Most Americans already know for whom they will cast their ballot for president, and there is little that can happen to change their minds. But more than the presidency must be decided by Nov. 3. From choosing how to vote during the pandemic to understanding the ballot initiatives to familiarizing yourself with candidates for the many lesser races, there is plenty of work to be done in October.
To help with that, Voter Education Week kicks off on Monday. Part of the Harvard Votes Challenge, a University-wide nonpartisan effort organized by the Harvard Kennedy School’s Institute of Politics and Ash Center for Democratic Governance and Innovation, the five-day event breaks down the process into a different focus daily: on the history and importance of voting, the mechanics of casting a ballot by mail or in person, making a plan to vote, and getting to the bottom of the initiatives.
Voting is a University priority from the top down. Speaking at the First-Year Convocation in September, President Larry Bacow said, “If you are eligible to vote, we expect you to register, to inform yourself of the candidates and the issues, and to cast a ballot.”
The campus is well on its way. “What’s exciting is our polling at the Institute of Politics demonstrates that more and more young Americans are engaged in politics,” said Mark Gearan, its director. The numbers back this up: In the 2018 midterm elections, the voter participation rate among the eligible citizen student population more than doubled to 48.6 percent from just 23.6 percent in 2014 — surpassing the national average of 40.3 percent.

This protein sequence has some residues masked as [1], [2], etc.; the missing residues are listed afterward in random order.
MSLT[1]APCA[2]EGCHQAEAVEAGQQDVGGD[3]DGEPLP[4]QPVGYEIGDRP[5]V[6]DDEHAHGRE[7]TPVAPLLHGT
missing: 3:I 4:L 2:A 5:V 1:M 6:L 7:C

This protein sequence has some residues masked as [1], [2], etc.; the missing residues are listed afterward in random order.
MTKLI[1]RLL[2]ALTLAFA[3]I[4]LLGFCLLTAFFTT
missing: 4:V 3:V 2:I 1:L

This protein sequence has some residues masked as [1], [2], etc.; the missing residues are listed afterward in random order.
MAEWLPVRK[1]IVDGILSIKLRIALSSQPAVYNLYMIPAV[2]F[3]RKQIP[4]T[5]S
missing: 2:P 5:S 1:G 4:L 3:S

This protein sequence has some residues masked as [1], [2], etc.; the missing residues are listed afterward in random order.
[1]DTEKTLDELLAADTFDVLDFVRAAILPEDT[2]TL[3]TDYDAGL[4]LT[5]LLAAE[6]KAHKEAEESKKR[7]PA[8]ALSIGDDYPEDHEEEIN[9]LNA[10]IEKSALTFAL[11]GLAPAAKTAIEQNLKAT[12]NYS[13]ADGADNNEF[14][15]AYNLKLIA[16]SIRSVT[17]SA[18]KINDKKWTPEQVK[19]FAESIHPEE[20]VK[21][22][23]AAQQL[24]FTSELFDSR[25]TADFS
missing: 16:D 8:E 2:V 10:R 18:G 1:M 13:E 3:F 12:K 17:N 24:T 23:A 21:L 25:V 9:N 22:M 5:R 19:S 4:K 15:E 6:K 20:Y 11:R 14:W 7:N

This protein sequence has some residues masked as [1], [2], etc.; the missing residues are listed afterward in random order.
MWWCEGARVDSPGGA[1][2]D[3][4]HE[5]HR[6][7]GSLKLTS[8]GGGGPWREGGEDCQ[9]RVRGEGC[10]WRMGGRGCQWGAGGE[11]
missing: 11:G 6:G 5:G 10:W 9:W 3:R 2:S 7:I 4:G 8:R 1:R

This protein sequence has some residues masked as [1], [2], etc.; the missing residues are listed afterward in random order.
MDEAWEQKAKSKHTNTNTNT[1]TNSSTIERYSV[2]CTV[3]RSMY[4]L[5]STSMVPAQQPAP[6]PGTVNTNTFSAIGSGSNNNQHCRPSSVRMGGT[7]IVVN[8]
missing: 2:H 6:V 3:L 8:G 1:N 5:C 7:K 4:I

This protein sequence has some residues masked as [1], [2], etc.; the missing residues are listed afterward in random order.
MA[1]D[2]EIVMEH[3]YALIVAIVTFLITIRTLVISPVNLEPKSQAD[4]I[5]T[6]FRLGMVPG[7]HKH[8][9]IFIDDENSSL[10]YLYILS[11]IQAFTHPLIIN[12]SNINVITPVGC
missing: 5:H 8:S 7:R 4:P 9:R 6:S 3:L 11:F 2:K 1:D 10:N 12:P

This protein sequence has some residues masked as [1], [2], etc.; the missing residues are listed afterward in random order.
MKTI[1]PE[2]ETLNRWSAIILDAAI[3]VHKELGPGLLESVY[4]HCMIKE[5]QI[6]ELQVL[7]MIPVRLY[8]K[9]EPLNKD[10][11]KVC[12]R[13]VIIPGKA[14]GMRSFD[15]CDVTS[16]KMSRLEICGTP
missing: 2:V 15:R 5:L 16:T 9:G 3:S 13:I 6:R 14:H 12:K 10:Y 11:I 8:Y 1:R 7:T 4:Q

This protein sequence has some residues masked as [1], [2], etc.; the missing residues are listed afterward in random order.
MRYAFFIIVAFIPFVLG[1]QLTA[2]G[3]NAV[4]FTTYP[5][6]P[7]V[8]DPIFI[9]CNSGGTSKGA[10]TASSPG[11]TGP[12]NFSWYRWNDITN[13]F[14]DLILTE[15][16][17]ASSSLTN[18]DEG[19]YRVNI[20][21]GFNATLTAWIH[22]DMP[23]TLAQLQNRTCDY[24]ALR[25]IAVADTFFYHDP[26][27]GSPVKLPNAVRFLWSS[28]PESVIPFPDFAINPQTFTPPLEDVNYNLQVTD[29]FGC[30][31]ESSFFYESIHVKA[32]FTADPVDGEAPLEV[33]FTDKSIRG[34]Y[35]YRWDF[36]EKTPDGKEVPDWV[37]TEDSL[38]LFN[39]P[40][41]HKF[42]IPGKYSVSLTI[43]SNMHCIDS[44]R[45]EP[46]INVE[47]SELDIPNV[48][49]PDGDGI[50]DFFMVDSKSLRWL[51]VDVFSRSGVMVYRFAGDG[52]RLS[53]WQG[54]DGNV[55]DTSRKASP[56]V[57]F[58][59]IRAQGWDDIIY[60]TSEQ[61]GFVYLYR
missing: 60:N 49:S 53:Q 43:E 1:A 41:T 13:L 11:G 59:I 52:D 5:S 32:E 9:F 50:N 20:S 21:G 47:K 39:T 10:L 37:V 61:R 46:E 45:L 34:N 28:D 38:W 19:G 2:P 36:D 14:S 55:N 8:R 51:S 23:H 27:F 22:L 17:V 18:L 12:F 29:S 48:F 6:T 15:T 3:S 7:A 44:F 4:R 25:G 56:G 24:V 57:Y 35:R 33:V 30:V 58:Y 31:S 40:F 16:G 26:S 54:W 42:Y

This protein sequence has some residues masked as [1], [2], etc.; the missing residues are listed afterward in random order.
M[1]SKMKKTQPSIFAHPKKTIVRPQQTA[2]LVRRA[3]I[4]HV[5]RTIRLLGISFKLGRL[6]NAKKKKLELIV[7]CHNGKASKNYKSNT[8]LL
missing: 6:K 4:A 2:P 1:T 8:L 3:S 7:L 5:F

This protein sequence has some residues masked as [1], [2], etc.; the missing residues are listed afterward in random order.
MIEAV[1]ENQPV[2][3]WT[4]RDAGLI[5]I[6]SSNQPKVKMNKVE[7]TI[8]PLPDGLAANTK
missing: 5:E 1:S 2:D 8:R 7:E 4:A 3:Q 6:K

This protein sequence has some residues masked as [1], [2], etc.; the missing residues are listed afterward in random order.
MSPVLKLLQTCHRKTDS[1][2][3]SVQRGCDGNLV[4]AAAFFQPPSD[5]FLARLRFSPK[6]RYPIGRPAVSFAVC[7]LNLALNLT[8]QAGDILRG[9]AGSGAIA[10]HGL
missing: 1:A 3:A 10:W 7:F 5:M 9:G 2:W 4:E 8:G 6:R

There’s still a gap, however. Although 48.6 percent of eligible students voted, 75 percent were registered to vote. “The idea of this initiative is to bridge this gap, from registering to vote to actually casting a ballot,” explained Gearan. “Given the pandemic, it is a complicated process.”
Harvard’s Voter Education Week — part of the National Voter Education Week project — will begin Monday with the theme #VoteReady. The goal is to help eligible voters register or check their registration status. Tuesday is #MailReady, requesting and understanding each state’s requirements for mail-in voting. Wednesday, #VotePlanReady will focus on in-person voting, which has grown more complicated as the pandemic has closed some voting places and placed restrictions on others. Thursday, #BallotReady connects voters with information and resources about issues on the ballot, many of which are state- or locale-specific. Closing out the week, Friday is #WeReady2020, empowering voters to make a plan to vote or volunteer and also engage and activate friends and family to cast ballots.